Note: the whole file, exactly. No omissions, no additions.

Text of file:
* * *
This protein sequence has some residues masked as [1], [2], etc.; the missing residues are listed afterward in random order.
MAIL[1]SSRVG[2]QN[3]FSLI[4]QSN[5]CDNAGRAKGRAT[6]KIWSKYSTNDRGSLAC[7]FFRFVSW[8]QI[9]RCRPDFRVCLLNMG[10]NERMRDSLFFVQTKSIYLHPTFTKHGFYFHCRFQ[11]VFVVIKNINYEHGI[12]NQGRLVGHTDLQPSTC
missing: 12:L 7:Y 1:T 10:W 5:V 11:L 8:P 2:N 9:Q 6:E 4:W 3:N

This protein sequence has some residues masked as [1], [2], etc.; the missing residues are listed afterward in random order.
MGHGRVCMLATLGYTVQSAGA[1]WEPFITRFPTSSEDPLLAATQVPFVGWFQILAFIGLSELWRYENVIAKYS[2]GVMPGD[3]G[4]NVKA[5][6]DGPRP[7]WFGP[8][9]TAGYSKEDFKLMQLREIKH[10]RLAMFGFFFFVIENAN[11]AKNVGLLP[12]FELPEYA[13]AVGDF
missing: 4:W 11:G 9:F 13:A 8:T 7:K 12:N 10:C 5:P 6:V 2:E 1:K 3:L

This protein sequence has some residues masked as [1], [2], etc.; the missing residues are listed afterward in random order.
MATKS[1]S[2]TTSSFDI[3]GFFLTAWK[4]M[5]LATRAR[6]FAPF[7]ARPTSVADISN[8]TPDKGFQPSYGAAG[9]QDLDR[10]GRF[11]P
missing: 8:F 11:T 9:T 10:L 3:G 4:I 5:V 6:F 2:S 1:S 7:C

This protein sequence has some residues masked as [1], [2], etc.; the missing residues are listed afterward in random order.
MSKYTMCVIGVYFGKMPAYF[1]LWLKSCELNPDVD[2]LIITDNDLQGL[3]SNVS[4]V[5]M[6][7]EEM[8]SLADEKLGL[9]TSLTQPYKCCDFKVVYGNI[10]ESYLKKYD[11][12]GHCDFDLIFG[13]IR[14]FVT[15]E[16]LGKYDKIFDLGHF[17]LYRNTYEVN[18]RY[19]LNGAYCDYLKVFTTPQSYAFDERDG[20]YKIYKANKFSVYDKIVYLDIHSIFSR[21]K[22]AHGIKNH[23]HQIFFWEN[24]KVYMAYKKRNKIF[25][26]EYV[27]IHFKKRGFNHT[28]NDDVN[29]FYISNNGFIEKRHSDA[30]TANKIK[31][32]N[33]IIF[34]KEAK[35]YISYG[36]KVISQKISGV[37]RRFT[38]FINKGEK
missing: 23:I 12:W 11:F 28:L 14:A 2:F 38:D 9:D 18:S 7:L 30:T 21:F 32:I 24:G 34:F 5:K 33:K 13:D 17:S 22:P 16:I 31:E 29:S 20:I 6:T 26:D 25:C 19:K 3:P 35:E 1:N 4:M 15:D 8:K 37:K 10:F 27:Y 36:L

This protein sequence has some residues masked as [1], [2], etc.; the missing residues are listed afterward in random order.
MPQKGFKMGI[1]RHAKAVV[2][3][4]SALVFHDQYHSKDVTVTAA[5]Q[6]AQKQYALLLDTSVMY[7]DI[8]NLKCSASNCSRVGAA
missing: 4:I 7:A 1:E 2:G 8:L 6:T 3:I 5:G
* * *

This protein sequence has some residues masked as [1], [2], etc.; the missing residues are listed afterward in random order.
MAIL[1]SSRVG[2]QN[3]FSLI[4]QSN[5]CDNAGRAKGRAT[6]KIWSKYSTNDRGSLAC[7]FFRFVSW[8]QI[9]RCRPDFRVCLLNMG[10]NERMRDSLFFVQTKSIYLHPTFTKHGFYFHCRFQ[11]VFVVIKNINYEHGI[12]NQGRLVGHTDLQPSTC
missing: 12:L 7:Y 1:T 10:W 5:V 11:L 8:P 2:N 9:Q 6:E 4:W 3:N

This protein sequence has some residues masked as [1], [2], etc.; the missing residues are listed afterward in random order.
MGHGRVCMLATLGYTVQSAGA[1]WEPFITRFPTSSEDPLLAATQVPFVGWFQILAFIGLSELWRYENVIAKYS[2]GVMPGD[3]G[4]NVKA[5][6]DGPRP[7]WFGP[8][9]TAGYSKEDFKLMQLREIKH[10]RLAMFGFFFFVIENAN[11]AKNVGLLP[12]FELPEYA[13]AVGDF
missing: 4:W 11:G 9:F 13:A 8:T 7:K 12:N 10:C 5:P 6:V 2:E 1:K 3:L

This protein sequence has some residues masked as [1], [2], etc.; the missing residues are listed afterward in random order.
MATKS[1]S[2]TTSSFDI[3]GFFLTAWK[4]M[5]LATRAR[6]FAPF[7]ARPTSVADISN[8]TPDKGFQPSYGAAG[9]QDLDR[10]GRF[11]P
missing: 8:F 11:T 9:T 10:L 3:G 4:I 5:V 6:F 2:S 1:S 7:C

This protein sequence has some residues masked as [1], [2], etc.; the missing residues are listed afterward in random order.
MSKYTMCVIGVYFGKMPAYF[1]LWLKSCELNPDVD[2]LIITDNDLQGL[3]SNVS[4]V[5]M[6][7]EEM[8]SLADEKLGL[9]TSLTQPYKCCDFKVVYGNI[10]ESYLKKYD[11][12]GHCDFDLIFG[13]IR[14]FVT[15]E[16]LGKYDKIFDLGHF[17]LYRNTYEVN[18]RY[19]LNGAYCDYLKVFTTPQSYAFDERDG[20]YKIYKANKFSVYDKIVYLDIHSIFSR[21]K[22]AHGIKNH[23]HQIFFWEN[24]KVYMAYKKRNKIF[25][26]EYV[27]IHFKKRGFNHT[28]NDDVN[29]FYISNNGFIEKRHSDA[30]TANKIK[31][32]N[33]IIF[34]KEAK[35]YISYG[36]KVISQKISGV[37]RRFT[38]FINKGEK
missing: 23:I 12:W 11:F 28:L 14:A 2:F 38:D 9:D 18:S 7:L 30:T 21:F 32:I 24:G 34:F 5:K 33:K 13:D 17:S 22:P 16:I 31:E 29:S 20:I 6:T 26:D 25:C 19:K 3:P 35:E 1:N 4:M 15:D 8:K 37:K 10:F 27:Y 36:L

This protein sequence has some residues masked as [1], [2], etc.; the missing residues are listed afterward in random order.
MPQKGFKMGI[1]RHAKAVV[2][3][4]SALVFHDQYHSKDVTVTAA[5]Q[6]AQKQYALLLDTSVMY[7]DI[8]NLKCSASNCSRVGAA
missing: 4:I 7:A 1:E 2:G 8:L 6:T 3:I 5:G